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Mississippi Lawyer Blog

6 Terms to Know Before Filing a Personal Injury Claim

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The personal injury claims process can be intimidating. No one wants to navigate complicated proceedings while recovering from serious injuries, and the unintelligible legal jargon certainly doesn’t help. But if you put off your claim, there’s a good chance that time-sensitive evidence will become unavailable. There are also lawsuit filing deadlines to consider.

As arduous as the claims process might seem, there are steps you can take to make the experience far less stressful. The first and most important is to enlist the help of a highly experienced and accomplished personal injury attorney. The second is to learn as much as you can about the proceedings and the relevant terminology.

Read on to learn a few of the most important terms to know before filing a personal injury claim:

 

  1. Maximum Medical Improvement

 Once your recovery has plateaued and doctors don’t expect your condition to improve any further, you will have reached maximum medical improvement (MMI). Your lawyer might advise you to hold off on the settlement negotiations until you have reached MMI so the damages calculations will be as accurate as possible.

 

  1. Bad Faith

 When an insurance company denies a claim without a legitimate reason, delays approving a claim that is clearly valid, or engages in certain other forms of unethical behavior, it may constitute insurance bad faith. Depending on the circumstances, you may have grounds for a bad faith claim in addition to your personal injury claim.

 

  1. Burden of Proof

 In personal injury cases, the burden of proof lies with the plaintiff. In other words, it’s up to you to demonstrate how the defendant’s negligence or intentional misconduct was more likely than not the cause of your damages. In cases that involve strict liability, proving negligence or intent is not necessary to impose liability, but you will still have to present evidence to prove that strict liability applies and to prove causation and damages.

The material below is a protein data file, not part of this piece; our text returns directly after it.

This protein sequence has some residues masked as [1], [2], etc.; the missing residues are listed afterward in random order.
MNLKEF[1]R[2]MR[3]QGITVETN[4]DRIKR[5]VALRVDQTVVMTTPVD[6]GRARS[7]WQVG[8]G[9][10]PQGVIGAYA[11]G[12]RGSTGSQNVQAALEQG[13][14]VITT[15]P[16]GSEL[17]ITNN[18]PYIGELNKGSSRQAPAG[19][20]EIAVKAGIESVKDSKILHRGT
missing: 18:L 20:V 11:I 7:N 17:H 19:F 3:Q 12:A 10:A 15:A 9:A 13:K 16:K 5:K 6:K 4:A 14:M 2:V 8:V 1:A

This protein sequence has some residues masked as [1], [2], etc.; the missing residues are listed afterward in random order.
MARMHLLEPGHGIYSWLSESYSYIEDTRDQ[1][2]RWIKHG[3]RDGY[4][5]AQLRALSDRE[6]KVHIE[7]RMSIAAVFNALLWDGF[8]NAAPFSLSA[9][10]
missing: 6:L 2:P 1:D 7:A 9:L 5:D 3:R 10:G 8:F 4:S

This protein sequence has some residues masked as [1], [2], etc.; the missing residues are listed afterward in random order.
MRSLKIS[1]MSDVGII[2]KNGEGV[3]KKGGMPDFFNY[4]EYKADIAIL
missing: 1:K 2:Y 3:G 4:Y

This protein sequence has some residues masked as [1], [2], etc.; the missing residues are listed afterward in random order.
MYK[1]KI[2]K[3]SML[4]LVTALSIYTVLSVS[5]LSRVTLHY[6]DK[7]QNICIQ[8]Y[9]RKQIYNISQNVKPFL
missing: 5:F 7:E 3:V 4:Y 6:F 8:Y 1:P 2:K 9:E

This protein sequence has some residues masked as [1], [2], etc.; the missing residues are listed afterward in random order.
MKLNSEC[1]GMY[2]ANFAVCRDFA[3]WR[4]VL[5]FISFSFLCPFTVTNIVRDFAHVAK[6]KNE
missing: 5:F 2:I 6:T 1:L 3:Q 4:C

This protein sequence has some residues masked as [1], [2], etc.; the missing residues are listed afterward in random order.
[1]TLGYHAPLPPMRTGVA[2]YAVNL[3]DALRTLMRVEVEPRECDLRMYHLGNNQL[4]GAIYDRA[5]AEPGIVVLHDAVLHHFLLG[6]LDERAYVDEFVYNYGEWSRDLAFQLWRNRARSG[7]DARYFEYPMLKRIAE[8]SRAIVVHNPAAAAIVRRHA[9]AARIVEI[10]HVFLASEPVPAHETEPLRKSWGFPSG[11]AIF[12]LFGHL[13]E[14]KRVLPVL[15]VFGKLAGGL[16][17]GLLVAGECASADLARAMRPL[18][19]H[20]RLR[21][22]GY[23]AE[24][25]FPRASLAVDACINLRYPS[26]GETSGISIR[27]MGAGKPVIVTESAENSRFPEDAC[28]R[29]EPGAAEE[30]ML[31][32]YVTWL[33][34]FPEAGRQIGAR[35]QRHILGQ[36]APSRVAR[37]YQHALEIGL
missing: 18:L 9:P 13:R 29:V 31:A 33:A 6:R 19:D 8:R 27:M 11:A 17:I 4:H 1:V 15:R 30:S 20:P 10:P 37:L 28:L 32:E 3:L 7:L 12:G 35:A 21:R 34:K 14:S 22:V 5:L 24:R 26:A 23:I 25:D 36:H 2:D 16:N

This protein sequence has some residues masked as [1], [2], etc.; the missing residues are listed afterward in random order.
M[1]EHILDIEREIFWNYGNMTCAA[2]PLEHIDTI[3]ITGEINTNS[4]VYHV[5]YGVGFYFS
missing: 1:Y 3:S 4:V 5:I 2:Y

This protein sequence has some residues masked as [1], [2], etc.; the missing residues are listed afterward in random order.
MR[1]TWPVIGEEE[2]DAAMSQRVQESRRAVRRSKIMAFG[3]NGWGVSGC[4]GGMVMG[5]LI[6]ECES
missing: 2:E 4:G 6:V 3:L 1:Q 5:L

1. Compensatory Damages

 Compensatory damages are those that compensate the victim for the direct financial losses resulting from the tort (economic damages) and the intangible consequences of the tort (non-economic damages). Examples of compensatory damages include:

  • Hospital bills;
  • Home care;
  • Lost income and benefits;
  • Property repairs;
  • Domestic help like child care and housekeeping;
  • Pain and suffering;
  • Emotional distress;
  • Physical impairment;
  • Disfigurement;
  • Injury to reputation; and
  • Loss of enjoyment in life.

 

  1. Punitive Damages

 Punitive damages are awarded to penalize the defendant for malice, fraud, or gross negligence. Because most personal injury cases are brought on the basis of ordinary negligence, punitive damages usually are not recoverable.

 

  1. Negligence

 Most personal injury claims are brought on the basis of negligence, which means the defendant breached the duty of care owed to the claimant. Negligence can take many forms including reckless driving, operating a motor vehicle while intoxicated, a business establishment’s failure to remedy a dangerous condition on their premises, or preventable medical errors.

 

Speak with a Jackson Personal Injury Attorney

 At Coxwell & Associates, we understand the physical, emotional, and financial toll that an unanticipated injury can take. We will use all the resources at our disposal to help you pursue the maximum settlement or verdict. Call 877-231-1600 or fill out our Contact Form to schedule a free consultation with a personal injury lawyer in Jackson.

Disclaimer: This blog is intended as general information purposes only, and is not a substitute for legal advice. Anyone with a legal problem should consult a lawyer immediately.

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